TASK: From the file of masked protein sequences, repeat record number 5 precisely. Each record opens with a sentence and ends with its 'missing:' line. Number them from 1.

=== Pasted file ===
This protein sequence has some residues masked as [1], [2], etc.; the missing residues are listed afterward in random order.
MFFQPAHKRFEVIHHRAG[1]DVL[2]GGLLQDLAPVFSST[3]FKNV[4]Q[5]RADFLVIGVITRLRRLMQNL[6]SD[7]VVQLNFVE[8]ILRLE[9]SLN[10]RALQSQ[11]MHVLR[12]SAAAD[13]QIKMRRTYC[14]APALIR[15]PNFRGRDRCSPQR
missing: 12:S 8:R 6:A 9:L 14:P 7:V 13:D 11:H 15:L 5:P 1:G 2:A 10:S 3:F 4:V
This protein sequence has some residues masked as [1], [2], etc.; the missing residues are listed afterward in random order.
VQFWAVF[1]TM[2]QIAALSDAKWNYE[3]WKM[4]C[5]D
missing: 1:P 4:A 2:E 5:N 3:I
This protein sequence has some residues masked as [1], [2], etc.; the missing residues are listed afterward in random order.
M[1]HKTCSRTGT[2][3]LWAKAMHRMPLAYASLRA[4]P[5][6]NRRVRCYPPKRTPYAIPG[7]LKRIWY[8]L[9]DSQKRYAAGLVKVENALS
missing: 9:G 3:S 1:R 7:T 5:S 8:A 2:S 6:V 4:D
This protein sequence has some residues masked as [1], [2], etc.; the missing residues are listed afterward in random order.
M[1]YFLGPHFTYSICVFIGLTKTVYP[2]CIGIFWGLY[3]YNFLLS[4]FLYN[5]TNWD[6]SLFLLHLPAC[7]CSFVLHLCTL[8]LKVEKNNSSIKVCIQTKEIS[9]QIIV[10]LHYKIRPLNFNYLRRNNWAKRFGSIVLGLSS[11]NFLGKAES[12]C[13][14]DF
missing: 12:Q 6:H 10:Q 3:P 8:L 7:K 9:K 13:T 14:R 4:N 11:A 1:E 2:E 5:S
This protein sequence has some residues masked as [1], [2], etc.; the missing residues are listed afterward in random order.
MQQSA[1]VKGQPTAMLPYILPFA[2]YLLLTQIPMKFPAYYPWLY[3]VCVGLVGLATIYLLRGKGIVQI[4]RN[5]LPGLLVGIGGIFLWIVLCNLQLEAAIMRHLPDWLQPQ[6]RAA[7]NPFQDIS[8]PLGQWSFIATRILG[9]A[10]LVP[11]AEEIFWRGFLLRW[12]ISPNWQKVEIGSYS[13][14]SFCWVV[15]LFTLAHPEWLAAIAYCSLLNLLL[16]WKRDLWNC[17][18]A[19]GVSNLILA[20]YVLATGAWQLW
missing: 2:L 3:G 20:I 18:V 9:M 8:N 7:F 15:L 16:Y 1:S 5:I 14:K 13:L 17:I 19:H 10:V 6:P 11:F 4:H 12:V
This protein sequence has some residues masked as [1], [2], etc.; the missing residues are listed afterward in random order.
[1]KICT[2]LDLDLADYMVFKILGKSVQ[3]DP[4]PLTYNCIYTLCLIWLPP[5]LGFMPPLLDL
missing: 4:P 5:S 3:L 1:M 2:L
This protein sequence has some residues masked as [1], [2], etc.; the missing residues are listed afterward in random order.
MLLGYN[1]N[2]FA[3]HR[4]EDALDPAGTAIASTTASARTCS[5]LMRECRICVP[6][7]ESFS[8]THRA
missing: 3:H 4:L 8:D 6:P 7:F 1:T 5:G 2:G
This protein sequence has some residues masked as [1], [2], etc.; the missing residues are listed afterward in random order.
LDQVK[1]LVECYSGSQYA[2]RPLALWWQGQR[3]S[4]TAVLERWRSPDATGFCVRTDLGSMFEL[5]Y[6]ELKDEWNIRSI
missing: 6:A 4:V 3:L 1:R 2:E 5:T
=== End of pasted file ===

This protein sequence has some residues masked as [1], [2], etc.; the missing residues are listed afterward in random order.
MQQSA[1]VKGQPTAMLPYILPFA[2]YLLLTQIPMKFPAYYPWLY[3]VCVGLVGLATIYLLRGKGIVQI[4]RN[5]LPGLLVGIGGIFLWIVLCNLQLEAAIMRHLPDWLQPQ[6]RAA[7]NPFQDIS[8]PLGQWSFIATRILG[9]A[10]LVP[11]AEEIFWRGFLLRW[12]ISPNWQKVEIGSYS[13][14]SFCWVV[15]LFTLAHPEWLAAIAYCSLLNLLL[16]WKRDLWNC[17][18]A[19]GVSNLILA[20]YVLATGAWQLW
missing: 2:L 3:G 20:I 18:V 9:M 8:N 7:F 15:L 16:Y 1:S 5:I 14:K 13:L 17:I 19:H 10:V 6:P 11:F 4:H 12:V